There are good teams, and there are great teams, and then there are teams that cross into legend where a case can be built for naming them the best team of all time. The Cubs of Tinker to Evers to Chance. The Yankees of Ruth and Gehrig, and later DiMaggio and Dickey, and, later still, Mantle and Maris and Ford, and still later, O'Neill and Jeter and Williams and Cone. The '29 A's, the '55 Dodgers, the '70 Orioles, the Big Red Machine. Rob Neyer
and Eddie Epstein
identify 15 of these powerhouses, assess the overall stats and individual achievements of each, examine the durability of the numbers, and compare and contrast them relative to one another in an attempt to identify the one team that truly lived up to--and exceeded--its potential to stand alone.
It's a fascinating performance, as insightful as it is argumentative. (Neyer, a columnist for ESPN.com, and Epstein, a former baseball exec, don't always see eye to eye, and some of their disagreements are posted as dialogues.) Along the way, they debunk some myths (Mantle's 565-foot home run) and create new stats to test relative performance (one makes Johnny Bench the best catcher of all time--no problem there--with Mickey Cochrane second). Poignantly, they also project some "what-ifs," as in what if Lou Gehrig had stayed healthy for the '39 Yankees.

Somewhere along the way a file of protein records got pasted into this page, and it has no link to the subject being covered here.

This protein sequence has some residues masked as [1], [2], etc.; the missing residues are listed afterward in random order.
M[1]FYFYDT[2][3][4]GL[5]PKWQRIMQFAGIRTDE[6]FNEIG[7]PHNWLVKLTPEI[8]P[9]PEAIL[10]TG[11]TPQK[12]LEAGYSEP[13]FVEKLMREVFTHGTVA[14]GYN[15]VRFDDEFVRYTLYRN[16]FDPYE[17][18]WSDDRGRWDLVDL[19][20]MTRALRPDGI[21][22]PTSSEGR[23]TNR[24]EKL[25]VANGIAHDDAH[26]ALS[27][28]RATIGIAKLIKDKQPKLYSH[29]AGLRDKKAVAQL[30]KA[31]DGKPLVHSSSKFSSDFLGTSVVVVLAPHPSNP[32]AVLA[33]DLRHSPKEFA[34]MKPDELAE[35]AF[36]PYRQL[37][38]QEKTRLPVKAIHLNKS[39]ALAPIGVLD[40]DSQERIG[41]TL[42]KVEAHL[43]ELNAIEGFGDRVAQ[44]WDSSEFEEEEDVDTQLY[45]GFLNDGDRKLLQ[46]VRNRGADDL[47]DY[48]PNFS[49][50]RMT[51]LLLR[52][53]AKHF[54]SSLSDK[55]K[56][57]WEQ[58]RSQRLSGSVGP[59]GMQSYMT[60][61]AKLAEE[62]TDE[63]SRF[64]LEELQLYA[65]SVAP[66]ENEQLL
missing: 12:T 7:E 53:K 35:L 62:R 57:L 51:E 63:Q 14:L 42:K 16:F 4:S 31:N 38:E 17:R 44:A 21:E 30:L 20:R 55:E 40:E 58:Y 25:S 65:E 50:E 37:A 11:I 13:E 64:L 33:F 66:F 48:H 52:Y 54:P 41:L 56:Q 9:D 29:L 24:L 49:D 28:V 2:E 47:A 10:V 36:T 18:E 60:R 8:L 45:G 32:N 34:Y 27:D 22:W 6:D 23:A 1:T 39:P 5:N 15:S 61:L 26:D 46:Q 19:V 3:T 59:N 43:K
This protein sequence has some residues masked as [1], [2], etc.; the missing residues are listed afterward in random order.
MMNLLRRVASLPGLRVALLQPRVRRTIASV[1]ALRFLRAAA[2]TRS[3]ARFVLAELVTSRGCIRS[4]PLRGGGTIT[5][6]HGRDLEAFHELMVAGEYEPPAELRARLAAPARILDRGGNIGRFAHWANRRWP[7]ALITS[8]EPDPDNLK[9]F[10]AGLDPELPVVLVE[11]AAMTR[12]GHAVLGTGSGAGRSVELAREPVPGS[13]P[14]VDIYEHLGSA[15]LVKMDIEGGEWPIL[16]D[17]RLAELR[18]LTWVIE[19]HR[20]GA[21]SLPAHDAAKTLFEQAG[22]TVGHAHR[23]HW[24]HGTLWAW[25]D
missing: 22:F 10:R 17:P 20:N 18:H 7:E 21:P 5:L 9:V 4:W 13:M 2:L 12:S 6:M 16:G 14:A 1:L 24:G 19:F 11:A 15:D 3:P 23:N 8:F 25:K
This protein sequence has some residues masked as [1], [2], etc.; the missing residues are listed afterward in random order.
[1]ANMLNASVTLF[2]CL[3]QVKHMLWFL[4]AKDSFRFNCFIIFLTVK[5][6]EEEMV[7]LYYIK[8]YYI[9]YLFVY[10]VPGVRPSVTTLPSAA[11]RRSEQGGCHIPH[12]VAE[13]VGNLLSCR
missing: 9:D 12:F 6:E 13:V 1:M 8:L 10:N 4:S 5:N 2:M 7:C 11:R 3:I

After parsing and reparsing team after team, Neyer and Epstein arrive at their conclusion, and while they pretty much disagree on places 2 through 15, they manage to present a unified front for No. 1. It's a team in pinstripes, but probably not the first--or second--to come to mind. Given the precision with which way they lay out their case, you'll have to work awfully hard to overturn their verdict. --Jeff Silverman
--This text refers to an out of print or unavailable edition of this title.
Baseball teams thrive on arguments. This book will start enough of them to keep the Hot Stove League in session all year long. -- George F. Will
Few athletes are part of one baseball dynasty. I was fortunate enough to be part of two. This book captures the unique characteristics that make great teams great. -- Davey Johnson
It's wonderful to read a book by someone who really knows
something about the great teams, knows things that I don't know, knows even important
things that I didn't know. This is the book that everybody else who writes about great teams, for the next 30 years, will have to begin by reading, just so they know what they're talking about. -- Bill James